AIPAC became prominent only during the aftermath of the 1973 War; a bloody war that shocked American Jews of all kinds into action; a war in which Kissinger had to mount a huge airlift and a nuclear alert to save Israel from a stalemate, arguing (plausibly, after the Jordan intervention in 1970) that Israel was, after all, America's key strategic asset in a fight against Soviet Empire. AIPAC embraced this formulation and extended it, supported by budding neoconservative circles, and influential senators like "Scoop" Jackson. Eventually, AIPAC even used it against Kissinger when he tried to pursue detente or pressure Israel to surrender territory in the Sinai in 1975.

In other words, the key to AIPAC's emergence was a Manichean view from America; the fight against the Evil Empire, or since 9/11, the clash of civilizations. In this drama, Israel became cast as America's biggest regional aircraft carrier. AIPAC has succeeded by staying close to American hardliners, arguing against pressuring Israel (to give up territory, to stop settlements, etc.) for the same reason a basketball coach will not foolishly demoralize his slightly brazen power-forward. At the center of the argument was a way of thinking about American hegemony in a dangerous world.

YOU CAN SAY that AIPAC was misguided, that it’s even become a pernicious force, but you can't deny that it got its strategic premises ordered properly. One cannot just assume that the Congress will care what Jews want. One has to start with America's foreign policy strategy and then apply its logic to the Middle East. Crucially, this means building coalitions with non-Jews as well, as any watcher of FOX News can see.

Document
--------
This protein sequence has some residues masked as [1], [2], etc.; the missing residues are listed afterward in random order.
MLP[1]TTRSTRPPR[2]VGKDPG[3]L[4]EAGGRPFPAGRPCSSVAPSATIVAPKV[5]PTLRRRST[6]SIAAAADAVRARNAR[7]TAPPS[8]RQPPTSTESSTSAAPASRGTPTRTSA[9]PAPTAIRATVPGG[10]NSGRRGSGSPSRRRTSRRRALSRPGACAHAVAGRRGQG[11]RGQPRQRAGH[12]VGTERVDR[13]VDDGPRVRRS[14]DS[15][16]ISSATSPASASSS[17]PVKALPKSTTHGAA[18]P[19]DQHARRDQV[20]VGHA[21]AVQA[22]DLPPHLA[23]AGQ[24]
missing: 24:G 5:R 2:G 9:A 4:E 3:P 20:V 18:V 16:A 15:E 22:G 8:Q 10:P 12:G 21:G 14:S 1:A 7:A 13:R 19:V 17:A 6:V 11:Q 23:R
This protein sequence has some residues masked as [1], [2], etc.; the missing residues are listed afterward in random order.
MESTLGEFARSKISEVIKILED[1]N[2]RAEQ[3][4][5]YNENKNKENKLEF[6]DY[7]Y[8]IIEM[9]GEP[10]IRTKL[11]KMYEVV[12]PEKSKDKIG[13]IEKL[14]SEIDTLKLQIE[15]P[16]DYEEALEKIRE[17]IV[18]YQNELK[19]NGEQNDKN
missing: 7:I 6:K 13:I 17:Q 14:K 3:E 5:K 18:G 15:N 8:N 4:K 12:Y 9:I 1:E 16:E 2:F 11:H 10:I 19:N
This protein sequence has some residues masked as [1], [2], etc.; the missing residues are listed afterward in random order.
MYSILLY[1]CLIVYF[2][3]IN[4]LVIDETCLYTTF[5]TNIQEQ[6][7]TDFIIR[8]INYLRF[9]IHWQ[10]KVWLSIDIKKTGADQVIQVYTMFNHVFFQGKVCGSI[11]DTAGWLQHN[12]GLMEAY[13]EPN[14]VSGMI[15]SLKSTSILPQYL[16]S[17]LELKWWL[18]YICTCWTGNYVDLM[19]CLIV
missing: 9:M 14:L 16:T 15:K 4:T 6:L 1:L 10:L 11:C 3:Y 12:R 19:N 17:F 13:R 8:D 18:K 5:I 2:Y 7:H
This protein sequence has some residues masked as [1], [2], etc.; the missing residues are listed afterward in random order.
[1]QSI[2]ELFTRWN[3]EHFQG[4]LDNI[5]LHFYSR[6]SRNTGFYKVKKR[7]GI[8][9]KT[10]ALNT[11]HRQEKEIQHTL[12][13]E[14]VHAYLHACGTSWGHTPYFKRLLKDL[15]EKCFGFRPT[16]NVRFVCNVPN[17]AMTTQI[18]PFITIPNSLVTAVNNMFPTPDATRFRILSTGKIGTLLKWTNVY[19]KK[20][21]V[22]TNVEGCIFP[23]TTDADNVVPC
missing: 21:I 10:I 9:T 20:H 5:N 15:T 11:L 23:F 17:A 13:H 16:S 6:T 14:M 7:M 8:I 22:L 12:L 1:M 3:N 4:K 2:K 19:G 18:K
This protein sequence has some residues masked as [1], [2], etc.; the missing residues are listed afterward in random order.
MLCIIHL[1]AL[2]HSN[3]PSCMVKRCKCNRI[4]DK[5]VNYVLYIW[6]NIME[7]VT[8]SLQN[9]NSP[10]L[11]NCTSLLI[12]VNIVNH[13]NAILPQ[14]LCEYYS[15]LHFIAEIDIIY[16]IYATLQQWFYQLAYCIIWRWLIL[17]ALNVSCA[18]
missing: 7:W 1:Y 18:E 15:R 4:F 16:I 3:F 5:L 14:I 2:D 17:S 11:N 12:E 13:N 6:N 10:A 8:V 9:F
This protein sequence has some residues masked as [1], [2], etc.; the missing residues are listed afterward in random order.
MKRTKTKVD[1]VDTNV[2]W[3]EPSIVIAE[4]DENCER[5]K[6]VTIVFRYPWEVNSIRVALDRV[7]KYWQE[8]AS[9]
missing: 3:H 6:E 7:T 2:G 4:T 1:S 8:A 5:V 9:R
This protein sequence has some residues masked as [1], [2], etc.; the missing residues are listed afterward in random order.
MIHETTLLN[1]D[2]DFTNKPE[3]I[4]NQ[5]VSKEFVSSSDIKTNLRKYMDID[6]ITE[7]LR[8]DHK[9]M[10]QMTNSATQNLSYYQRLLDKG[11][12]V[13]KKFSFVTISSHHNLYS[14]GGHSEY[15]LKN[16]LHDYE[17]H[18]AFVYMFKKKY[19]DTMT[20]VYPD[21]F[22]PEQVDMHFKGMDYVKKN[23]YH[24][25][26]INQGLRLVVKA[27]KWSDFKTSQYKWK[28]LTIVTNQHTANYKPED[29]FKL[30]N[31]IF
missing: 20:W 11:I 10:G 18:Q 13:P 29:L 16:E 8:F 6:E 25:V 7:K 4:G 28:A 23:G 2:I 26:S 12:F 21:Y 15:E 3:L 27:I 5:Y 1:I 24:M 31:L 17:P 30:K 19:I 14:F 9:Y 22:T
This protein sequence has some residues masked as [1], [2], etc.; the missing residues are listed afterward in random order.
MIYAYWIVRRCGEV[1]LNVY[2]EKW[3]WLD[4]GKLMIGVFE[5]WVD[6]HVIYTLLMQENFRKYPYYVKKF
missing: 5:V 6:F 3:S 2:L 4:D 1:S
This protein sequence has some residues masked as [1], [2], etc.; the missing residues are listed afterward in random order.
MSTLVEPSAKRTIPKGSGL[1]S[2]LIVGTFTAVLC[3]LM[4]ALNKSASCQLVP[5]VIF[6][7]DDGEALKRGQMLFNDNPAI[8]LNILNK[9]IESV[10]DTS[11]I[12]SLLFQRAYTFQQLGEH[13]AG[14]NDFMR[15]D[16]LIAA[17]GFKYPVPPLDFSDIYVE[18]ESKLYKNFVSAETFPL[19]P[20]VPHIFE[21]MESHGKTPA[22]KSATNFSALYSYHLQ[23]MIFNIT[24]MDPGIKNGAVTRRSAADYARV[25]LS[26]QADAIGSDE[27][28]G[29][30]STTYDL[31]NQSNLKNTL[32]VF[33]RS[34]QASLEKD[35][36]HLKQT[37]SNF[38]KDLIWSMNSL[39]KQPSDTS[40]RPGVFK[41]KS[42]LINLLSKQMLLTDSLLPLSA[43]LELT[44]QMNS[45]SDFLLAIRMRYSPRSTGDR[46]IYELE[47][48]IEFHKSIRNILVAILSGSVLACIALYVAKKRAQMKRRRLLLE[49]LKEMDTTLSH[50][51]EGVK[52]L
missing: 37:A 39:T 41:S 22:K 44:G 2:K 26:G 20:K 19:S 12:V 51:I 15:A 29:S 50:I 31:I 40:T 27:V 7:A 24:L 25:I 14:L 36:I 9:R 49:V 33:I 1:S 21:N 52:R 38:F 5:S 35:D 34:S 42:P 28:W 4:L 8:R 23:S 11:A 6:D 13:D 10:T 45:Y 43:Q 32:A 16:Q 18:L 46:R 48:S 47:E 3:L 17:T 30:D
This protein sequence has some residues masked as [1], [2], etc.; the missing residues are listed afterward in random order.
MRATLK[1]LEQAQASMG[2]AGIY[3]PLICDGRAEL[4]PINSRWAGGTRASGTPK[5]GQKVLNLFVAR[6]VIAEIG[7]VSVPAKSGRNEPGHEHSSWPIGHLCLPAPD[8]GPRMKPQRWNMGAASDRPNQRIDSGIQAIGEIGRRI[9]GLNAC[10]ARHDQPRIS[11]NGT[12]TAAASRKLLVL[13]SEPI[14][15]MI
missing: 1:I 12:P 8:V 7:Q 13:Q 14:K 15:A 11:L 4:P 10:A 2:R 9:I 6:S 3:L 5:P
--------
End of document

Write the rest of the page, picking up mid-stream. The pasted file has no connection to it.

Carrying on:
Indeed, what J Street really represents--what progressives argue for--is not just support for Israel as such, but for a globalist strategy in which Middle East peace is a key pillar; a strategy of collective security agreements, regional alliances, and international peace-keeping; of patient engagement over the unilateral use of force; of recognition that offering access to economic development and cultural freedom over time is hard power (I hate the term "soft power"); indeed, of the power to attract, not only the power to deter. It means diplomatic containment, not foreign invasion and counter-insurgency. It means what, say, Chuck Hagel calls "realism."

It is within this logic that America’s urgent search for regional Middle East peace is "pro-Israel"--but also pro-Palestinian, pro-Jordanian. Which means that J Street will become a focus for a coalition supporting goals that would make President Obama worthy of his Nobel: deescalation in Afganistan, containment of (not an attack on) Iran, building cooperation with the EU.

This larger coalition is only beginning to get mobilized. General Jones's agreement to come to the conference suggests the administration will be counting on it. Once a healthcare bill is enacted, and the fear of dissipating the solidarity of its Congressional supporters passes (does Obama really want to pick a fight with Joe Lieberman now?), expect the will of this administration--and this coalition--to be felt powerfully in Jerusalem and Ramallah.

8 comments:

Y. Ben-David said...